Unless you’ve been living under a rock (and perhaps even then) you’re probably aware that Facebook has a problem with fake news pages, fake accounts running subversive groups, and all other manner of bad intentioned accounts and content. Today Facebook announced new policies regarding the removal of content deemed to go against community standards from Facebook Pages and in Facebook Groups, as well as measures to crack down on preventing those who have had their content removed from simply reinventing themselves in a different page or group.
According to Facebook’s Statement on Making Pages More Transparent and Accountable, the two main changes are that they will be showing page admins when content from their page is removed for a policy violation, and how they deal with “recidivism”. Such policy violations will include hate speech, graphic violence, harassment and bullying, nudity or sexual activity*, and, and we quote, “support or praise of people and events that are not allowed to be on Facebook.”
We were particularly curious about that “praise of people” language, as that seems particularly thought-policey (well, ok, speech-policey) to us, so we went digging to see what we could find.
Here’s what Facebook says about that: “We do not allow content that praises any of the above organizations or individuals or any acts committed by them.”
The “above…individuals” that Facebook is referring to are:
- Leaders and prominent members of hate organizations
- Mass or serial murderers, whom Facebook defines as “any individual who has committed two or more murders over multiple incidents or locations using the following criteria:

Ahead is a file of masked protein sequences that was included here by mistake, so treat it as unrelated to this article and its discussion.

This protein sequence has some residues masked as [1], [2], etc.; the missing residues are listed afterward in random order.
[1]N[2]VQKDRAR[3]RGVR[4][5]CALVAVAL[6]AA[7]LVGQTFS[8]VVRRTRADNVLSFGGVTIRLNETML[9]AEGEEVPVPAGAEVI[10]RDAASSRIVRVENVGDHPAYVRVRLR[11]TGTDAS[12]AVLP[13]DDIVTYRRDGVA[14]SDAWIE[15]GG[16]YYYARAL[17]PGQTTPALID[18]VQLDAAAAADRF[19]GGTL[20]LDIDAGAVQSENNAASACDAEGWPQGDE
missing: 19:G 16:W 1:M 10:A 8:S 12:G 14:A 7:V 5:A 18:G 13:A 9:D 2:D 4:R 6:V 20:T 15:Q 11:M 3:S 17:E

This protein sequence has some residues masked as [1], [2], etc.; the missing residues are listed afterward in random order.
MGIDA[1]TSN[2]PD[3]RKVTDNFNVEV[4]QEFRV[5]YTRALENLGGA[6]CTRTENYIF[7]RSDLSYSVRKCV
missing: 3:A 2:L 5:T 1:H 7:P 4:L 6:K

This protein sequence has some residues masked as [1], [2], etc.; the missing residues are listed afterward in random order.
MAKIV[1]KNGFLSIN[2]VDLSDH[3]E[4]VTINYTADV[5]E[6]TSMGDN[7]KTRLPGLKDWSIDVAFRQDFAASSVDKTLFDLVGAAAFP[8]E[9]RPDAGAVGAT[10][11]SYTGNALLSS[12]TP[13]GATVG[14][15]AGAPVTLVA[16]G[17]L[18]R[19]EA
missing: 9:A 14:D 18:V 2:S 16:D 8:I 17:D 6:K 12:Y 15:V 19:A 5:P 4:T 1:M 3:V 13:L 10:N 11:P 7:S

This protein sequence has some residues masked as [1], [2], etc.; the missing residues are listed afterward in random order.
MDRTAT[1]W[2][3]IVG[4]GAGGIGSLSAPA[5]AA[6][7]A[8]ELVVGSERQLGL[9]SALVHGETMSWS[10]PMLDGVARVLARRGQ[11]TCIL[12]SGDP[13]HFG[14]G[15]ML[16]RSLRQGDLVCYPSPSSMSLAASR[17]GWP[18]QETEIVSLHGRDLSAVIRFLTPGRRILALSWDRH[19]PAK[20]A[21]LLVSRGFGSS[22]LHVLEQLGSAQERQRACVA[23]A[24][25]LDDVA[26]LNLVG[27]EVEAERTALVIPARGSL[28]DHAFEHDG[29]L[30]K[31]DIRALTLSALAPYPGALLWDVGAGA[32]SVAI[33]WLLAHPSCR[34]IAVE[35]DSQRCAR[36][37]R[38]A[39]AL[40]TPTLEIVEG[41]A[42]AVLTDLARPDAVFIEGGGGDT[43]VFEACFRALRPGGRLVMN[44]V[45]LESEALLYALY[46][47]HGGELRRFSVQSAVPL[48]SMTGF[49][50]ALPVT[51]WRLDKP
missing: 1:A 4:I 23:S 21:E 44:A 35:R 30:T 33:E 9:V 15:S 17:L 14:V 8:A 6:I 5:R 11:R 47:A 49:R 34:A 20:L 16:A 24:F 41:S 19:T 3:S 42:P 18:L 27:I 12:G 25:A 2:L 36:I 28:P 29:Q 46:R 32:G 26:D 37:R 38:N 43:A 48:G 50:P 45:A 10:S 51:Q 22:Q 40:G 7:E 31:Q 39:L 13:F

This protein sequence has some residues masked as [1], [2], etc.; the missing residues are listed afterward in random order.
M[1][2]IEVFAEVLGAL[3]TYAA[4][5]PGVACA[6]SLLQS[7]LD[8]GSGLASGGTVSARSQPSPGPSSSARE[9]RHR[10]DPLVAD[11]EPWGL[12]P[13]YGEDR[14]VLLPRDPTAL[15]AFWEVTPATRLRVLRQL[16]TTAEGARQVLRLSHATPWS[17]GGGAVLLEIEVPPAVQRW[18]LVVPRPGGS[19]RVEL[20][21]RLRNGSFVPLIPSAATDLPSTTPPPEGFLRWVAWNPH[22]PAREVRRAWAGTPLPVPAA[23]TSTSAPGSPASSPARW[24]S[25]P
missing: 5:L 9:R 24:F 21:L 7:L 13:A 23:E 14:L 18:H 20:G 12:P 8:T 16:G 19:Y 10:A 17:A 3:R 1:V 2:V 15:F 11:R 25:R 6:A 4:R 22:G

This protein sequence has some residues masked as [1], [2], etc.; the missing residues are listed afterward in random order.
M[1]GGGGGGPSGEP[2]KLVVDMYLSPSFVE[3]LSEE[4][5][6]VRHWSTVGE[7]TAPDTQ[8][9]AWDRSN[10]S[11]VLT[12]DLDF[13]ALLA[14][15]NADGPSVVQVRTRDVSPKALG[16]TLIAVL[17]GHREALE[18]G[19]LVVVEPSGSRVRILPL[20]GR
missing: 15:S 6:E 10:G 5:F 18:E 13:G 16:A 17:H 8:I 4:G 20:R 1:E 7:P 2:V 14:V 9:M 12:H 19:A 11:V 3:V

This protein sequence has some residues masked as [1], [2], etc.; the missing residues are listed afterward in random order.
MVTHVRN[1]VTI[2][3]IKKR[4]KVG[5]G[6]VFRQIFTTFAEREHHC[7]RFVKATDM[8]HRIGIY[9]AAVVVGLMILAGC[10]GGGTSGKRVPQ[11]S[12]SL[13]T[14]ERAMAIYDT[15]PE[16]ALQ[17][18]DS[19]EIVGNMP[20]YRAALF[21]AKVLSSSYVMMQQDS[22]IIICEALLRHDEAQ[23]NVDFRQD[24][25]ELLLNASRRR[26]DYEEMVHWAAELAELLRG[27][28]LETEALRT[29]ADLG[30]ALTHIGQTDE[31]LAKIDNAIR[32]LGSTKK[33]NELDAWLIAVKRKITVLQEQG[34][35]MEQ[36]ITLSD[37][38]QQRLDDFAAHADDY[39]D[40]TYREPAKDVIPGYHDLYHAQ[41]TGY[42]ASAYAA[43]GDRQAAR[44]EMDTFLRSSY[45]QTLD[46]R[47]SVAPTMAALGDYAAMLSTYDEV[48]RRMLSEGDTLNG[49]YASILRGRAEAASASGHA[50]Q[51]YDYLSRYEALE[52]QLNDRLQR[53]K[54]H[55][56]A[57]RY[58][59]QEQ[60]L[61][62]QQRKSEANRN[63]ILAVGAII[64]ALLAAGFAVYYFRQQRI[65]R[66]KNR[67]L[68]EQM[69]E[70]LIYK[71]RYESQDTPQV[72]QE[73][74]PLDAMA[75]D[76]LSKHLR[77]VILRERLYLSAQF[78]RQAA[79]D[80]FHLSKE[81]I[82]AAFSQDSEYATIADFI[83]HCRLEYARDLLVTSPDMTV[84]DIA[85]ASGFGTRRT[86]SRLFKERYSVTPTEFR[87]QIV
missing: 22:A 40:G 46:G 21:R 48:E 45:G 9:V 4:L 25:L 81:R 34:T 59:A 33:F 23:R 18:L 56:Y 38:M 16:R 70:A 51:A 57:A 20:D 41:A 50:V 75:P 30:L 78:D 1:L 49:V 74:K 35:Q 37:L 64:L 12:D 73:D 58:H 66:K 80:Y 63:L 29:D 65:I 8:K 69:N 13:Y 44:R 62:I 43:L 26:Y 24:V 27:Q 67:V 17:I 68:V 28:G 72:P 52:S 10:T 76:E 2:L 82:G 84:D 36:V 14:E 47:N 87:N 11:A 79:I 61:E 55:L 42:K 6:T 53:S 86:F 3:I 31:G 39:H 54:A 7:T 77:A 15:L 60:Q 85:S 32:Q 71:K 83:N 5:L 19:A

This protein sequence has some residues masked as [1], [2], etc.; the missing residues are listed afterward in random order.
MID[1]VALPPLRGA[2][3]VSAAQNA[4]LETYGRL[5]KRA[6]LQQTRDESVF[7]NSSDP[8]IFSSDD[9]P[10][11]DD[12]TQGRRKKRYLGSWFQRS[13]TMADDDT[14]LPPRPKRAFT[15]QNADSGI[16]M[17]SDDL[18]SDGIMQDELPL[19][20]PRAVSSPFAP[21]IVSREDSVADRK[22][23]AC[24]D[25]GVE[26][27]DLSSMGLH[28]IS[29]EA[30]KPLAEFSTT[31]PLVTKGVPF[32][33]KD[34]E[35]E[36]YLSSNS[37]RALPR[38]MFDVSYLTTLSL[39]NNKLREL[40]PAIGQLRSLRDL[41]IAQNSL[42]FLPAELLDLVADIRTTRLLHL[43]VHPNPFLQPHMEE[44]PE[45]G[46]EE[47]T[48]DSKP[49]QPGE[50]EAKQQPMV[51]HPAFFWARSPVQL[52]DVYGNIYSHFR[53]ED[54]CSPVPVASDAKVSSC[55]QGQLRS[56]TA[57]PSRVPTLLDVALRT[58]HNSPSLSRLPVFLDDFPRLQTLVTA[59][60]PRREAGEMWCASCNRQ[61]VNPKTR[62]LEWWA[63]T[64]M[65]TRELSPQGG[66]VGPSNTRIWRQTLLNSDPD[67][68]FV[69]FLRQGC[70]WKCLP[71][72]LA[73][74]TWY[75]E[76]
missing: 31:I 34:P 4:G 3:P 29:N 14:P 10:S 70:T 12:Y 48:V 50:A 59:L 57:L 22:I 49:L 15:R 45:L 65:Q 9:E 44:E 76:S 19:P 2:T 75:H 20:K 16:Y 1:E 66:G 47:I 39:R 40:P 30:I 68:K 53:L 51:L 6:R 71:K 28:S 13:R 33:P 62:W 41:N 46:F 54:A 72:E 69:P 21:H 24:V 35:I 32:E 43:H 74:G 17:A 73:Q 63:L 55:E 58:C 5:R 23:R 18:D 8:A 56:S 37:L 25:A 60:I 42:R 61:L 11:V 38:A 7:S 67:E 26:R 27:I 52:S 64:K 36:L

- They were convicted of mass or serial murder.
- They were killed by law enforcement during commission of the mass or serial murder or during subsequent flight.
- They killed themselves at the scene or in the aftermath of the mass or serial murder.
- They were identified by law enforcement with images from the crime.
- Human trafficking group leaders
- Leaders and prominent members of criminal organizations, which Facebook defines as any association of 3 or more people involved in:
- Drug trafficking
- Arms trafficking
- Identity theft
- Money laundering
- Extortion or trafficking
- Sexual exploitation
*While Facebook touts their Community Standards, including against “Adult Nudity and Sexual Activity” and “Sexual Solicitation” on their Facebook Community Standards page, it was not that long ago that we received a blatant ad (and probably a scam) offering sex, reported it to Facebook, and was told that it did not violate their community standards. So, make of that what you will. You can see the ad and read all about it here: Facebook Allowing Profiles that are Overt Sex Ads – “Not Against Community Standards” says Facebook.
But we digress – anyways, the big deal about Facebook’s announcement today is what they are calling their “Recidivism Policy”.
Now, typically the term ‘recidivism’ is applied to criminal offenders who, after serving their time, relapse into criminal behaviour.
In Facebook’s use of the term, they mean people or organizations who, once having had a Facebook Page or Facebook Group removed for a policy violation, repurpose another page or group that they admin to start pushing material for the same violative purpose.